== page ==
Ridley Scott’s Prometheus has an early shot which undeniably quotes 2001: A Space Odyssey, a beautiful image of a planet ringed with light. There’s some more striking imagery, of an unidentified landscape. A humanoid being removes his cloak and ingests some form of liquid which quickly begins killing him. He sacrificially gives himself to the river, where he falls apart piece by piece, his body possibly giving birth to life as we know it. That’s a provocative beginning for a big-budget science fiction film, one that clearly announces its intentions to be a thoughtful exploration of the creation and destruction of life. As they say, the road to hell is paved with good intentions.
After the cryptic prologue, things get off to a very good start. The crew of the good ship Prometheus–which looks like a jumbo Serenity, but maybe that’s just me–is awakened from cryogenic sleep after two years by the android David (Michael Fassbender). Scientists Elizabeth Shaw (Noomi Rapace) and Charlie Holloway (Logan Marshall-Green) have discovered cave paintings from around the world, all of which depict images of a figure gesturing toward the same star pattern. They’ve followed that pattern all the way out to the middle of space, hoping to find the meaning of life, the universe, and everything. There are some big ideas at play here, and in the early going, there are conversations about whether the existence of supposed humanity-creating beings (Engineers, they’re called) negates or supports the existence of God. Holloway posits that because they now know the Engineers exist, the cross Shaw wears around her neck is meaningless. Shaw, with a wink in her eye, then asks where the Engineers came from.
I am not the half of Gobbledygeek who loathes the Oscars; in fact, they’re an annual tradition in my house. This year, we even ponied up for chocolate Oscar statuettes powdered with gold. We don’t mess around. Amazingly, I even liked seven of this year’s nine Best Picture nominees (the odd ones out being War Horse and, ugh, Extremely Loud & Incredibly Close). At the same time, I realize that the Academy often fails to recognize some truly brilliant films, and in the interest of counter-programming, I thought I’d point out some of the ones it missed this year.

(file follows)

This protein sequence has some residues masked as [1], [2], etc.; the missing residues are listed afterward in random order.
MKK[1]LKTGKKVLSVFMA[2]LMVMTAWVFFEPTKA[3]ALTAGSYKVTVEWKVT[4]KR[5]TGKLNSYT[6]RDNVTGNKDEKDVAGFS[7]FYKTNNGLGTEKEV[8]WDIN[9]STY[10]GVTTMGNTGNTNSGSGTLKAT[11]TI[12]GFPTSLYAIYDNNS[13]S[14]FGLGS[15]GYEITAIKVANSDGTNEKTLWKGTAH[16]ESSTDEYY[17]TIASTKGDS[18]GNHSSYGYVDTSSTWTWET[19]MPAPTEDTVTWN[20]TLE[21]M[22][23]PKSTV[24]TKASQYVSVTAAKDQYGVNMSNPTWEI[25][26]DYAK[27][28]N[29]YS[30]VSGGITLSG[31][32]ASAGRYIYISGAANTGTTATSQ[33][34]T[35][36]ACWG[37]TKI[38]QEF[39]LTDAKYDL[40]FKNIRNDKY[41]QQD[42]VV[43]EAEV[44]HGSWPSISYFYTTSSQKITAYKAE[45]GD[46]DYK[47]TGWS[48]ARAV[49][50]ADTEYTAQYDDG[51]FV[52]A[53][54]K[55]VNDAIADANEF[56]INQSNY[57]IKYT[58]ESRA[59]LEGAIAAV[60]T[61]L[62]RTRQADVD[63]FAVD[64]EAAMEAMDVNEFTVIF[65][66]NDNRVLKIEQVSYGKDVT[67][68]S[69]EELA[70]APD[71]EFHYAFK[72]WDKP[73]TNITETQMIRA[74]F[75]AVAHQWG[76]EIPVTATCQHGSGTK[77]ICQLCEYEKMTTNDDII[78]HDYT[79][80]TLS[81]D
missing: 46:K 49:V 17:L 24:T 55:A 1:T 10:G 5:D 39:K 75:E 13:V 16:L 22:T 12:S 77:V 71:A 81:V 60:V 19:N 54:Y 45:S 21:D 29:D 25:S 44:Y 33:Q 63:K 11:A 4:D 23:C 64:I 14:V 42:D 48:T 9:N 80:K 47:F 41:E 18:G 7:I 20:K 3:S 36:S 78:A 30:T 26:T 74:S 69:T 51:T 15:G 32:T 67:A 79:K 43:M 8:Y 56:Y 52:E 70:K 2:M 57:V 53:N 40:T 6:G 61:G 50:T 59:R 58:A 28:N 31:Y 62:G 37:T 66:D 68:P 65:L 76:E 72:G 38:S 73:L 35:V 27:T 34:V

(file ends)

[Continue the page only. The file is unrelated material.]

These films didn’t garner a single Oscar nod this year (if it wasn’t for Sound Editing, Drive would be all up in here), and were actually eligible by Academy rules (otherwise, I would have spotlighted The Sunset Limited yet again, alongside the hilarious concert film Louis C.K.: Live at the Beacon Theater).
We’ve got 11 great movies here, divided up into three categories. To get us started…
Gobbledygeek episode 80, “The Young Adult with the Dragon Tattoo,” is available for listening or download right here.
Your worst nightmares have been realized: Paul and AJ are back with another season of Gobbledygeek! To kick things off, the boys discuss two films released late last year. Though they are both very different, they’re both about damaged women: Young Adult, the very un-Juno-like reteaming of Jason Reitman and Diablo Cody, starring Charlize Theron as a self-obsessed YA author; and The Girl with the Dragon Tattoo, David Fincher’s adaptation of the first book in Stieg Larsson’s blockbuster Millennium series, starring Rooney Mara as fierce hacker/investigator Lisbeth Salander. They clash over Young Adult‘s polarizing conclusion, and come together in defense of Mara’s Salander, who has not been softened or overly sexualized, thank you very much.
Next: the future, according to pop culture.
(Show notes for “The Young Adult with the Dragon Tattoo.”)